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Is Frailty a Predictor of Survival in Patients With Newly Diagnosed DLBCL?

By: Jenna Carter, PhD
Posted: Wednesday, July 27, 2022

An article published in JNCCN–Journal of the National Comprehensive Cancer Network reported findings on the association between frailty and 1-year mortality in patients newly diagnosed with diffuse large B-cell lymphoma (DLBCL). Matthew C. Cheung MD, SM, of the Sunnybrook Odette Cancer Center, Toronto, and colleagues conducted a retrospective cohort study in patients receiving curative-intent therapy. They found that frail patients were significantly more likely to present to the emergency department, be admitted to the hospital, and/or be admitted to the intensive care unit during treatment.

“Recent work has shown the importance of frailty as a predictor of survival in patients with DLBCL…. [However], the mechanism by which frailty impacts survival remains unclear…,” stated Dr. Cheung and colleagues. Future work should investigate the impact of frailty on treatment outcomes and whether frailty should be used to inform treatment decisions, they noted.

A total of 5,527 patients with DLBCL were included in this study. To assess frailty, a modified version of the generalizable frailty index was used. The primary study outcome was 1-year mortality from the index date, identified using vital status records from the Ontario Registered Persons Database. Secondary outcomes included overall survival, cancer-related death, death during active cancer treatment, chemoimmunotherapy cycles received, and health-care use during treatment.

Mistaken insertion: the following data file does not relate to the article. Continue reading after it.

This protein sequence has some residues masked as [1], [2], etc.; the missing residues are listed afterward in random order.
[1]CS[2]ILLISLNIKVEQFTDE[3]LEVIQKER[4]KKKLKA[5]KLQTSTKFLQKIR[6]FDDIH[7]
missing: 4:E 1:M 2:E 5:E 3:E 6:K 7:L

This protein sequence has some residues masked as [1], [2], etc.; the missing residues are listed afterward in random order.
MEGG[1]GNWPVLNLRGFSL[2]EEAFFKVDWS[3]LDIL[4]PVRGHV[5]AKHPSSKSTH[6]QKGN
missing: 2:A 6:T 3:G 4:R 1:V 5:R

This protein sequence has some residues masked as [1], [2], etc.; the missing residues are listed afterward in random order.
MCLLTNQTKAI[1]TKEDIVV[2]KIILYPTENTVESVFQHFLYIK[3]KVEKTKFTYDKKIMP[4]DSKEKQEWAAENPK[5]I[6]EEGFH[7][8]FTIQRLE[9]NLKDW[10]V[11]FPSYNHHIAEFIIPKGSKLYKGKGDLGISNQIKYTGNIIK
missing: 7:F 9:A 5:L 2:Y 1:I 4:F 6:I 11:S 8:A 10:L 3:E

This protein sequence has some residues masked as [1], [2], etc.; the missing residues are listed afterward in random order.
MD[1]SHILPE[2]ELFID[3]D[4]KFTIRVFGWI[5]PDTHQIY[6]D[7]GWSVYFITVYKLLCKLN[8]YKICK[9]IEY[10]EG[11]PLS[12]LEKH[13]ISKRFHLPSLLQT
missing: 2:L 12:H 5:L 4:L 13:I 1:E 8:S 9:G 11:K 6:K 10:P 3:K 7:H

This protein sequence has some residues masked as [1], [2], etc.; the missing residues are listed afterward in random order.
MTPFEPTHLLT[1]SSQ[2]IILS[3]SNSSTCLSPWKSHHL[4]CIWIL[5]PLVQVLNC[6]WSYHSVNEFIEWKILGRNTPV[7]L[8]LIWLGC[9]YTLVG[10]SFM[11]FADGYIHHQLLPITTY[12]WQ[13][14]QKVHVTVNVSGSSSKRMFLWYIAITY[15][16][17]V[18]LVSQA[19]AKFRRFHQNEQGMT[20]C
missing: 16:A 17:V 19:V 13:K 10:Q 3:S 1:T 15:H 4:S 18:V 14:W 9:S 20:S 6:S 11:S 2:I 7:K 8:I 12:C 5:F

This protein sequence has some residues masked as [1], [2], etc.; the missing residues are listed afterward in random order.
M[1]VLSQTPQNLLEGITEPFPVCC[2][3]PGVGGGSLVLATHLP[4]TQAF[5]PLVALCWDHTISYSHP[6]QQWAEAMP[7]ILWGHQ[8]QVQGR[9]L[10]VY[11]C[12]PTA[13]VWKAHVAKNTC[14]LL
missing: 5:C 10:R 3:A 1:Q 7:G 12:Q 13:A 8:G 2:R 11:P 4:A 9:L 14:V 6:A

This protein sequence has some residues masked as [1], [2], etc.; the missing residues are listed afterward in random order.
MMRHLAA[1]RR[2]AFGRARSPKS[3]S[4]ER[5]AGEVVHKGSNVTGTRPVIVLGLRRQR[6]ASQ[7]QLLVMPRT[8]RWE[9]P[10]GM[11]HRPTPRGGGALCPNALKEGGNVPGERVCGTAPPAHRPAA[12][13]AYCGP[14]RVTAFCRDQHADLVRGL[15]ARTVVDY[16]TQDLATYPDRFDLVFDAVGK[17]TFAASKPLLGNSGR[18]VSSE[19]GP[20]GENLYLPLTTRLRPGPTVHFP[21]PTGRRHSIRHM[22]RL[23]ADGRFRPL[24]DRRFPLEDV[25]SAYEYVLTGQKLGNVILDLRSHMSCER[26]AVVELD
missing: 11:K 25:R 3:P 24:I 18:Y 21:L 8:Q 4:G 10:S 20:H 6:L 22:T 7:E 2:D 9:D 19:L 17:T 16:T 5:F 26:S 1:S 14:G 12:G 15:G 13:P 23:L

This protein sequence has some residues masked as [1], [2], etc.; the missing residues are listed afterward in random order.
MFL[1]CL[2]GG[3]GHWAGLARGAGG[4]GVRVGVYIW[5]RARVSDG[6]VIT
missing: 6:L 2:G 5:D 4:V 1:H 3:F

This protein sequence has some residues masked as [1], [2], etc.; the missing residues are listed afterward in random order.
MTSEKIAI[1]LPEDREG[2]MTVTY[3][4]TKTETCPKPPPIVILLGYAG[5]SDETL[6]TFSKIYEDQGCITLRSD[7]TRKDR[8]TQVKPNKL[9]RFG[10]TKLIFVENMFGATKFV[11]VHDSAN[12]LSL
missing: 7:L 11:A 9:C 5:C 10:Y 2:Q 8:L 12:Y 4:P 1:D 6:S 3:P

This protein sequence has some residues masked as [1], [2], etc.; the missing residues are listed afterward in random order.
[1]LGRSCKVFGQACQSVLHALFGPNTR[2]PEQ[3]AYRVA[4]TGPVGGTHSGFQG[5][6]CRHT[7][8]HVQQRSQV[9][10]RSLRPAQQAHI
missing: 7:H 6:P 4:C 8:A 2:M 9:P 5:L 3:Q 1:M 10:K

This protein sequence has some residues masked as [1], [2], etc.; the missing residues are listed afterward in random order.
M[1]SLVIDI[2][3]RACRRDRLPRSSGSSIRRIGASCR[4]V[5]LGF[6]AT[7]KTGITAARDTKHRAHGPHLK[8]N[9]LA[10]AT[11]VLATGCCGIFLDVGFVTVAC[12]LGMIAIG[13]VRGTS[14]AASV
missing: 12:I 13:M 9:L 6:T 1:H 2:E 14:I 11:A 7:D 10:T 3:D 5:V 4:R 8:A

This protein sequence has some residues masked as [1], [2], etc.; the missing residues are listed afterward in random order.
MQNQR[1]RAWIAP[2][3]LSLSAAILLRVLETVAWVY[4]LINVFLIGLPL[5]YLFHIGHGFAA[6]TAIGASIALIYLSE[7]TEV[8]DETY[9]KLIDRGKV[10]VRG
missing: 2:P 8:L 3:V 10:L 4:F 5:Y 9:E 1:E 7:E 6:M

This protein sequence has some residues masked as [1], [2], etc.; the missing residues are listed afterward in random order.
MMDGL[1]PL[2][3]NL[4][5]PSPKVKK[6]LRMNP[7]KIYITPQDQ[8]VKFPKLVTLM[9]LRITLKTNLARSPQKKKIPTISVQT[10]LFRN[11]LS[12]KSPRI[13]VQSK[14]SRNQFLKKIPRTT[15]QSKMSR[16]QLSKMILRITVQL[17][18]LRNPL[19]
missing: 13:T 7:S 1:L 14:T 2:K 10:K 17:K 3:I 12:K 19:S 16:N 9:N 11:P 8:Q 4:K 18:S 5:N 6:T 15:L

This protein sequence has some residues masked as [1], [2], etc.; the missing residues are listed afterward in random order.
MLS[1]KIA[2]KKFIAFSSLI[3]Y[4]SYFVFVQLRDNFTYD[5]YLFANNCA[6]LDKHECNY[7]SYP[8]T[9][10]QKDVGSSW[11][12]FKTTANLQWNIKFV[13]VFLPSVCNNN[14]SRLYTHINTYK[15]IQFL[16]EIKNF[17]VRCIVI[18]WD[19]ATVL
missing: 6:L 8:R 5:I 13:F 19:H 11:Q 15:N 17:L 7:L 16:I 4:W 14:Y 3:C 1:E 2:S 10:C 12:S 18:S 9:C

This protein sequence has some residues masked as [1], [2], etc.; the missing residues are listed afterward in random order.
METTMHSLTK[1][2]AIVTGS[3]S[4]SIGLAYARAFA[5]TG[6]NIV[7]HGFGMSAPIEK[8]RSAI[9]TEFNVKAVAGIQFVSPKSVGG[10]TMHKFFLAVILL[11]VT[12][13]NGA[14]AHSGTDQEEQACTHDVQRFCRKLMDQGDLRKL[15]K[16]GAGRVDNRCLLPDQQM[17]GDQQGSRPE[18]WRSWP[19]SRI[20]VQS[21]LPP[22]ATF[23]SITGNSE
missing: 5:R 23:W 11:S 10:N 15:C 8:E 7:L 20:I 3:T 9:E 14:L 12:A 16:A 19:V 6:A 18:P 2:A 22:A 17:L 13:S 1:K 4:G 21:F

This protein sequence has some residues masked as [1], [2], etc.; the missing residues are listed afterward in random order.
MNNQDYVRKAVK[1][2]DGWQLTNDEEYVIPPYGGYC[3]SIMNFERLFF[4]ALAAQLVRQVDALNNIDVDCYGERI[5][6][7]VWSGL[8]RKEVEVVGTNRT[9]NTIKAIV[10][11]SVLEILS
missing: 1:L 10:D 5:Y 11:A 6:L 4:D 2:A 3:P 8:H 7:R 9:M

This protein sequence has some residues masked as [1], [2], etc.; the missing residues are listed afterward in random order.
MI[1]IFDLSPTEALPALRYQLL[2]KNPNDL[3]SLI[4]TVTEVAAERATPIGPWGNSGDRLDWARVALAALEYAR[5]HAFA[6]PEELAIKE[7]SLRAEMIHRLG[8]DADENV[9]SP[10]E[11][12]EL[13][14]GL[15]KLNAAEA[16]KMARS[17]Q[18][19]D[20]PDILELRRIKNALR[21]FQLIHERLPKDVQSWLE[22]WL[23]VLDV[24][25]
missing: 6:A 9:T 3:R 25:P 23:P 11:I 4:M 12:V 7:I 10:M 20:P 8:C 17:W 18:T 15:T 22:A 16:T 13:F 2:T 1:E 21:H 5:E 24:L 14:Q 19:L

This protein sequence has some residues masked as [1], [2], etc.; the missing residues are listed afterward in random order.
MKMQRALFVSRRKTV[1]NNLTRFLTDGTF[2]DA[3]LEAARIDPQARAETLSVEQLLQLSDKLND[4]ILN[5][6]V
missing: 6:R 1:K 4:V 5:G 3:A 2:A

Findings revealed that 2,699 (49%) patients were classified as frail. Additionally, frail patients tended to be older than nonfrail patients (median age = 76 years, interquartile range [IQR] = 71–81 years vs. 74 years, IQR = 70–79 years). The median duration of follow-up was 324 days, during which 2,964 (54%) patients died (1,626 [60%] frail and 1,338 [47%] nonfrail). They also found that within 90 days of initiation of first-line treatment, the survival probability ± standard error among frail patients was 86% ± 0.67% versus 93% ± 0.47% for nonfrail patients (P < .0001). Within 1 year of first-line treatment, it was 68% ± 0.90% versus 81% ± 0.75%, respectively.

Disclosure: The study authors reported no conflicts of interest.


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